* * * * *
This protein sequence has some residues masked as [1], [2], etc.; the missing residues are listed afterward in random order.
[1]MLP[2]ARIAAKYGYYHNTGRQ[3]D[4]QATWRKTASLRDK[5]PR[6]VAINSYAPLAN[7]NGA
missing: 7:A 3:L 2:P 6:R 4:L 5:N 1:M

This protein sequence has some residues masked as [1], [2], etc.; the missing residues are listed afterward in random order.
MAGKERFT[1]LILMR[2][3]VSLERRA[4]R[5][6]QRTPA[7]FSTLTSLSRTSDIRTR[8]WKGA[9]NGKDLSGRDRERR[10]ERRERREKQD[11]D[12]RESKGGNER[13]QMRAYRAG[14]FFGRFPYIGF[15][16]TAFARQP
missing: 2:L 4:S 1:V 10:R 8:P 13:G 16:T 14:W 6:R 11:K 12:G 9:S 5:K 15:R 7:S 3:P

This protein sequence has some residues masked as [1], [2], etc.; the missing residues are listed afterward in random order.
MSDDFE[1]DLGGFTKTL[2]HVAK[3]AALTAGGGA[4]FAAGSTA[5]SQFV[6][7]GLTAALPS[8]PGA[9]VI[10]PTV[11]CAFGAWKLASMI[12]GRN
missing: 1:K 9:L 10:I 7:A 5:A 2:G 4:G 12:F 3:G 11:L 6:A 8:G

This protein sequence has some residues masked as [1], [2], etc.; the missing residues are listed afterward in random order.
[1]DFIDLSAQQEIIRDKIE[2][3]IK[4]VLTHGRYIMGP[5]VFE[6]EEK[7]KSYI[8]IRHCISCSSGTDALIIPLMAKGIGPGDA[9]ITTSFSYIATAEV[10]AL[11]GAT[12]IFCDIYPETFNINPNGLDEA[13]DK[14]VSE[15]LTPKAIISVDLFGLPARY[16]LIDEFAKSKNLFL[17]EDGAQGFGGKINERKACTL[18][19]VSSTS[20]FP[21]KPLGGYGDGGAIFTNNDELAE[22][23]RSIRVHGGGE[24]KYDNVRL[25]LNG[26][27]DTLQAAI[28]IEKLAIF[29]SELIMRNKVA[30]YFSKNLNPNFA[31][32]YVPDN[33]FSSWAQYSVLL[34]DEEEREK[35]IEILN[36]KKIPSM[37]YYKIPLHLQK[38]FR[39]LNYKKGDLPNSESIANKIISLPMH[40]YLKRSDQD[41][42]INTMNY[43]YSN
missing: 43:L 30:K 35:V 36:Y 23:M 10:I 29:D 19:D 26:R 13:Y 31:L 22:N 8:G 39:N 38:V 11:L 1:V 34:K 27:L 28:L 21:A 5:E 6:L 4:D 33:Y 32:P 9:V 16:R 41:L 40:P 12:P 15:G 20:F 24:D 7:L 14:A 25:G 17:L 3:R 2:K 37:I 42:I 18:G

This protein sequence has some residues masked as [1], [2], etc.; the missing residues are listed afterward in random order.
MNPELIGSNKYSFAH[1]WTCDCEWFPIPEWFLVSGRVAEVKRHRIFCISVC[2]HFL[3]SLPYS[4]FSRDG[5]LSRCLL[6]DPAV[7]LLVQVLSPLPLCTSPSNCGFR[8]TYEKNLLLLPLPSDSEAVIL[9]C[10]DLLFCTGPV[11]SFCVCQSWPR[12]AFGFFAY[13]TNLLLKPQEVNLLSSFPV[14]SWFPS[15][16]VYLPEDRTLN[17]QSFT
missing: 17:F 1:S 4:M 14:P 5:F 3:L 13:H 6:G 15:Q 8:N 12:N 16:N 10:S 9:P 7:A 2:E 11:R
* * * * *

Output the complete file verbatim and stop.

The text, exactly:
This protein sequence has some residues masked as [1], [2], etc.; the missing residues are listed afterward in random order.
[1]MLP[2]ARIAAKYGYYHNTGRQ[3]D[4]QATWRKTASLRDK[5]PR[6]VAINSYAPLAN[7]NGA
missing: 7:A 3:L 2:P 6:R 4:L 5:N 1:M

This protein sequence has some residues masked as [1], [2], etc.; the missing residues are listed afterward in random order.
MAGKERFT[1]LILMR[2][3]VSLERRA[4]R[5][6]QRTPA[7]FSTLTSLSRTSDIRTR[8]WKGA[9]NGKDLSGRDRERR[10]ERRERREKQD[11]D[12]RESKGGNER[13]QMRAYRAG[14]FFGRFPYIGF[15][16]TAFARQP
missing: 2:L 4:S 1:V 10:R 8:P 13:G 16:T 14:W 6:R 11:K 12:G 9:S 5:K 15:R 7:S 3:P

This protein sequence has some residues masked as [1], [2], etc.; the missing residues are listed afterward in random order.
MSDDFE[1]DLGGFTKTL[2]HVAK[3]AALTAGGGA[4]FAAGSTA[5]SQFV[6][7]GLTAALPS[8]PGA[9]VI[10]PTV[11]CAFGAWKLASMI[12]GRN
missing: 1:K 9:L 10:I 7:A 5:A 2:G 4:G 12:F 3:G 11:L 6:A 8:G

This protein sequence has some residues masked as [1], [2], etc.; the missing residues are listed afterward in random order.
[1]DFIDLSAQQEIIRDKIE[2][3]IK[4]VLTHGRYIMGP[5]VFE[6]EEK[7]KSYI[8]IRHCISCSSGTDALIIPLMAKGIGPGDA[9]ITTSFSYIATAEV[10]AL[11]GAT[12]IFCDIYPETFNINPNGLDEA[13]DK[14]VSE[15]LTPKAIISVDLFGLPARY[16]LIDEFAKSKNLFL[17]EDGAQGFGGKINERKACTL[18][19]VSSTS[20]FP[21]KPLGGYGDGGAIFTNNDELAE[22][23]RSIRVHGGGE[24]KYDNVRL[25]LNG[26][27]DTLQAAI[28]IEKLAIF[29]SELIMRNKVA[30]YFSKNLNPNFA[31][32]YVPDN[33]FSSWAQYSVLL[34]DEEEREK[35]IEILN[36]KKIPSM[37]YYKIPLHLQK[38]FR[39]LNYKKGDLPNSESIANKIISLPMH[40]YLKRSDQD[41][42]INTMNY[43]YSN
missing: 43:L 30:K 35:V 36:Y 23:M 10:I 29:D 19:D 26:R 13:Y 31:L 22:N 8:G 39:N 38:V 11:L 1:V 34:K 27:L 28:L 21:A 5:E 6:L 4:D 33:Y 32:P 9:V 16:R 41:L 40:P 12:P 15:G 20:F 24:D 7:L 14:A 25:G 17:L 3:R 2:K 37:I 42:I 18:G

This protein sequence has some residues masked as [1], [2], etc.; the missing residues are listed afterward in random order.
MNPELIGSNKYSFAH[1]WTCDCEWFPIPEWFLVSGRVAEVKRHRIFCISVC[2]HFL[3]SLPYS[4]FSRDG[5]LSRCLL[6]DPAV[7]LLVQVLSPLPLCTSPSNCGFR[8]TYEKNLLLLPLPSDSEAVIL[9]C[10]DLLFCTGPV[11]SFCVCQSWPR[12]AFGFFAY[13]TNLLLKPQEVNLLSSFPV[14]SWFPS[15][16]VYLPEDRTLN[17]QSFT
missing: 17:F 1:S 4:M 14:P 5:F 3:L 13:H 6:G 15:Q 8:N 12:N 16:N 10:S 9:P 7:A 2:E 11:R